How did I get those values in the bottom right-hand box? I multiplied the total number of pounds in the mixture (30) by the minimum and maximum percentages (46% and 50%, respectively). That is, I multiplied across the bottom row, just as I did in the "60%" row and the "40%" row, to get the right-hand column's value. The total amount of copper in the mixture will be the sum of the copper from the two alloys put into the mixture, so I'll add the expressions for the amount of copper from the alloys, and place the total between the minimum and the maximum allowable amounts of copper:   Copyright © Elizabeth Stapel 2002-2011 All Rights Reserved

      13.8 < 0.6x + (12 – 0.4x) < 15
      13.8 < 0.2x + 12 < 15

      1.8 < 0.2x < 3

      9 < x < 15

    I will need to use between 9 and 15 pounds of the 60% alloy.

  • Solve3(x – 2) + 4 > 2(2x – 3).

    First I'll multiply through and simplify; then I'll solve:

      3(x – 2) + 4 > 2(2x – 3)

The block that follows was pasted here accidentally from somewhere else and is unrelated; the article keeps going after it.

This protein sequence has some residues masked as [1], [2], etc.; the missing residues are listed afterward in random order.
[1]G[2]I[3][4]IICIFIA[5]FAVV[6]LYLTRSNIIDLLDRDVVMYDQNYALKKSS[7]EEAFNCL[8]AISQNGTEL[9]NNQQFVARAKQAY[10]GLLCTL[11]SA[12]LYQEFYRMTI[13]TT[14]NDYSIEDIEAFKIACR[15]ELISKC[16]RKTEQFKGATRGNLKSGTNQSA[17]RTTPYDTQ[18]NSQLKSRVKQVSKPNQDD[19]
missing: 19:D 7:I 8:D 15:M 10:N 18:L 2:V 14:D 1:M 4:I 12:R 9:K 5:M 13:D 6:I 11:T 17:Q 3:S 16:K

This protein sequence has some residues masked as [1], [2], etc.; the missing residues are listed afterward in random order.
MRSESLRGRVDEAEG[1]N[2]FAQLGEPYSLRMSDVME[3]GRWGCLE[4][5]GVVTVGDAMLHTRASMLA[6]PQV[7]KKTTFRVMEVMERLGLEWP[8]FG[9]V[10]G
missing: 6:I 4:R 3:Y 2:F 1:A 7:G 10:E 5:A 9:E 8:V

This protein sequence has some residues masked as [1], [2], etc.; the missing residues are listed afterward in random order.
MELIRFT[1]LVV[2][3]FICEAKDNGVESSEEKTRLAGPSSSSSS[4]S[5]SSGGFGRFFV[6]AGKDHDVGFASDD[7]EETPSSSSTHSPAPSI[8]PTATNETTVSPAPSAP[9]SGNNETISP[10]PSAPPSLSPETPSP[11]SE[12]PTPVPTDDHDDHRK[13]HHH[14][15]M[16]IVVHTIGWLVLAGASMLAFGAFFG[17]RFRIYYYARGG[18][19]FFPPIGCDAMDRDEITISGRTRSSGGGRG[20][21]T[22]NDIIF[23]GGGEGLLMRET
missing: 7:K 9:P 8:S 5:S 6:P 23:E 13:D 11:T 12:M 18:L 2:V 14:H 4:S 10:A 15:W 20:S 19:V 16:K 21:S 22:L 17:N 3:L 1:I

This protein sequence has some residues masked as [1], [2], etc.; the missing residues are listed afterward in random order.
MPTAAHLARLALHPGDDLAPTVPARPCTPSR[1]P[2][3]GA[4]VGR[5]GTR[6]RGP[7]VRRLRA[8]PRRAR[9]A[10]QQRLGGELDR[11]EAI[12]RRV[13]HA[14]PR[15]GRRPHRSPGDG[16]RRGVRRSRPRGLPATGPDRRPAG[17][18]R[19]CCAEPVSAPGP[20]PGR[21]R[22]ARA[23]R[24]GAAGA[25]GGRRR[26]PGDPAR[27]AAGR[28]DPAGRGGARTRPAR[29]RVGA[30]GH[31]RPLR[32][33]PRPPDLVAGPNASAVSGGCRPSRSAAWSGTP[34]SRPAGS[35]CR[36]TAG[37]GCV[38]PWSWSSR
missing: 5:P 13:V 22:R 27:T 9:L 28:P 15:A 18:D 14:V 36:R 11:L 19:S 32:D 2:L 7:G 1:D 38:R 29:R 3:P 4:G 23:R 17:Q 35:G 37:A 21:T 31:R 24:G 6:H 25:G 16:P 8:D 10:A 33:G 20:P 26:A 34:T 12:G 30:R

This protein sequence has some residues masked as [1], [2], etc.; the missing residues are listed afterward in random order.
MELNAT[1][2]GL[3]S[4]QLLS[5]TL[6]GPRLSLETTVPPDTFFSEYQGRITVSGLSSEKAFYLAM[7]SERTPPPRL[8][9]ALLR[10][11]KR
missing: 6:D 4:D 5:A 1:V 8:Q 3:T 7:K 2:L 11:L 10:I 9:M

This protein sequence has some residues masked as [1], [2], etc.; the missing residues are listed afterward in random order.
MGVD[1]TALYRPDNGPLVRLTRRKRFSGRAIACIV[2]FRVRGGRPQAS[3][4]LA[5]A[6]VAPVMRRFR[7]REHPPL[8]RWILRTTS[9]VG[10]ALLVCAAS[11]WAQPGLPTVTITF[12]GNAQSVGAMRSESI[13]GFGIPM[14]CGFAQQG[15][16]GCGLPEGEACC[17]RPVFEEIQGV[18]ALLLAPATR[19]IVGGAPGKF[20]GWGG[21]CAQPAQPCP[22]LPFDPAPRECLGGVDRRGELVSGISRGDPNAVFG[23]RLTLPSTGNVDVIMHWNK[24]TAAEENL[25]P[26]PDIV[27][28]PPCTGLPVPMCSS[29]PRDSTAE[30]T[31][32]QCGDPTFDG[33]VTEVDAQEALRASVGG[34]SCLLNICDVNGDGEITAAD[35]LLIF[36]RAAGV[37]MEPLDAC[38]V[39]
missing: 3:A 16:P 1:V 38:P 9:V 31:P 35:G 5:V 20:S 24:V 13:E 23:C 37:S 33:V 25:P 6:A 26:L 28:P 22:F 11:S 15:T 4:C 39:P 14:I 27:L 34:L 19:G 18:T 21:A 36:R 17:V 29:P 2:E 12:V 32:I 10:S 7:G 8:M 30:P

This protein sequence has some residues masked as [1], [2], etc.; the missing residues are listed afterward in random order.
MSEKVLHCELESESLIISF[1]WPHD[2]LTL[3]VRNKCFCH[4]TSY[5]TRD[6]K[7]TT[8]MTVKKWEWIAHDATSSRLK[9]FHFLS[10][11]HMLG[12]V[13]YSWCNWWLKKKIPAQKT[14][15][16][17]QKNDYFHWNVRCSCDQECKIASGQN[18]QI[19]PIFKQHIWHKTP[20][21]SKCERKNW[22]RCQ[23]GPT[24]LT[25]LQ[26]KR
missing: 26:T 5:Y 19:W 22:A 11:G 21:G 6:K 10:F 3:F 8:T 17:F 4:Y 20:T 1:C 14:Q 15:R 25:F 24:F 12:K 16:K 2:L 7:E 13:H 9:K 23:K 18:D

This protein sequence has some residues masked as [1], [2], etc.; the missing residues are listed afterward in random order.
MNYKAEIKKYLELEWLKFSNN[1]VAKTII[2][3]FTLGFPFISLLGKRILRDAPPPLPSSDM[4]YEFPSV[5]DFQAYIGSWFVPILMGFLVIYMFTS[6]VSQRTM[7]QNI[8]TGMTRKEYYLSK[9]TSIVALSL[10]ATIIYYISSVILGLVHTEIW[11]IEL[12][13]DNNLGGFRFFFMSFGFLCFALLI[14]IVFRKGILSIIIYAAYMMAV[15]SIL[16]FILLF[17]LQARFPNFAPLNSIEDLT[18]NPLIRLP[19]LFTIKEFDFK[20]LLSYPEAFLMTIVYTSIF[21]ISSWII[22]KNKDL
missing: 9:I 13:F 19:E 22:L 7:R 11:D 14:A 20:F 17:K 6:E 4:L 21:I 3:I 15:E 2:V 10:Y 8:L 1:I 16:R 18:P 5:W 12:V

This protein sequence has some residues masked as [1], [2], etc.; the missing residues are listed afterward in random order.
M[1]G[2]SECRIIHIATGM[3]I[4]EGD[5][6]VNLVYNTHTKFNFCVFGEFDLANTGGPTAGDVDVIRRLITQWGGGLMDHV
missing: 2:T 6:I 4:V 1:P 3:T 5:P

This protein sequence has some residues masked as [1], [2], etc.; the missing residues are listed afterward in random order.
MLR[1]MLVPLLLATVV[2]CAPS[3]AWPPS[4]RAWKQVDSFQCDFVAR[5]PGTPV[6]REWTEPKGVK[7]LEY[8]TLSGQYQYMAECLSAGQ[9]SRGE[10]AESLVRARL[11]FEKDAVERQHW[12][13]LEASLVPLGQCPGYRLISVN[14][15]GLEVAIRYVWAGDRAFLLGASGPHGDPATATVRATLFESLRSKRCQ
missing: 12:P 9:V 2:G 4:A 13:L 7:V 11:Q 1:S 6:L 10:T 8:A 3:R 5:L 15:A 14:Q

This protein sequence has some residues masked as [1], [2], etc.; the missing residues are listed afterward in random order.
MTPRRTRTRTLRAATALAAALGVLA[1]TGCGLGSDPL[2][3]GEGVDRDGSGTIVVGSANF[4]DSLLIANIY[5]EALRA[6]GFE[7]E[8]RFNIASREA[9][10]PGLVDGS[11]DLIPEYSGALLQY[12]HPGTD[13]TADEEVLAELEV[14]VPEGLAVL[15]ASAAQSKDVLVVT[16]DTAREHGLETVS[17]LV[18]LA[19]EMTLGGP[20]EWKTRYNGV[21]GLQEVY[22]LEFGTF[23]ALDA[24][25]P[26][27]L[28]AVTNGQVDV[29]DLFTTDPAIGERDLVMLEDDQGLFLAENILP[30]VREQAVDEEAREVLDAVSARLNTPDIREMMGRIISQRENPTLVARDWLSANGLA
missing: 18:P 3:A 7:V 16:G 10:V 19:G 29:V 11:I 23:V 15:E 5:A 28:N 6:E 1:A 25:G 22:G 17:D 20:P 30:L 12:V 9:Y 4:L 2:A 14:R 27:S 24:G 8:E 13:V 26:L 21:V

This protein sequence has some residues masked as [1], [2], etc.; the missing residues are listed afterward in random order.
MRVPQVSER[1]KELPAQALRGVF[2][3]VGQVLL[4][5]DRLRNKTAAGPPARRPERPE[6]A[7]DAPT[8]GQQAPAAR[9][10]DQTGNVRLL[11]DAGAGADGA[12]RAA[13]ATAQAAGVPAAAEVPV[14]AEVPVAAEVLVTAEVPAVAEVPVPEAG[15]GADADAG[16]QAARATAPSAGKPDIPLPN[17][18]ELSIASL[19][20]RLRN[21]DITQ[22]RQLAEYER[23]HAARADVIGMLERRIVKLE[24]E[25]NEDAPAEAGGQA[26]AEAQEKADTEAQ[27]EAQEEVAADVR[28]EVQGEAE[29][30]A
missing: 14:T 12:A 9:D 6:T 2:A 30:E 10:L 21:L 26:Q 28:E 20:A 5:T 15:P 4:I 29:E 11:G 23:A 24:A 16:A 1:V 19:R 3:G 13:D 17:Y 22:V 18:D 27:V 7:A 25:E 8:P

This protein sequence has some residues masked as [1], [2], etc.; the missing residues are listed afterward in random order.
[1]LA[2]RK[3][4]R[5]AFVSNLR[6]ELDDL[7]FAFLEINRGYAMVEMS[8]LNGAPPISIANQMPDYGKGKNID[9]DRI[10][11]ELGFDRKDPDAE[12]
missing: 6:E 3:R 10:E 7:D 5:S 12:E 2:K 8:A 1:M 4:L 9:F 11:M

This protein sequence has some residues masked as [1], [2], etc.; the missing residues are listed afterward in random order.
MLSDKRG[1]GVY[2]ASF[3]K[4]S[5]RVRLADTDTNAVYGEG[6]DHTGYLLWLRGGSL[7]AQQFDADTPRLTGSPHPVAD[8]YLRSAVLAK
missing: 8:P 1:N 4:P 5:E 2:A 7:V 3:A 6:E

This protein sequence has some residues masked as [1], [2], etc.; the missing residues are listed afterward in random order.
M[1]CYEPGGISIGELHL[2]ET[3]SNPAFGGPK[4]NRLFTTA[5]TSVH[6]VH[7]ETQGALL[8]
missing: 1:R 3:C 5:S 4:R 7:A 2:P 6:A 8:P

3x – 6 + 4 > 4x – 6
      3x – 2 > 4x – 6

      –2 > x – 6            (*)

      4 > x

      x < 4

Why did I move the "3x" over to the right-hand side (to get to the line marked with a star), instead of moving the "4x" to the left-hand side? Because by moving the smaller term, I was able to avoid having a negative coefficient on the variable, and therefore I was able to avoid having to remember to flip the inequality when I divided off that coefficient. I find it simpler to work this way; I make fewer errors. But it's just a matter of taste.

Why did I switch the inequality in the last line and put the variable on the left? Because I'm more comfortable with inequalities when the answers are formatted this way. Again, it's only a matter of taste. The form of the answer in the previous line, "4 > x", is perfectly acceptable. As long as you remember to flip the inequality sign when you multiply or divide through by a negative, you shouldn't have any trouble with solving linear inequalities.

<< Previous  Top  |  1 | 2 | 3  |  Return to Index

Cite this article as:

Stapel, Elizabeth. "Solving Linear Inequalities: Advanced Examples." Purplemath. Available from Accessed


   Copyright © 2021  Elizabeth Stapel   |   About   |   Terms of Use   |   Linking   |   Site Licensing


Contact Us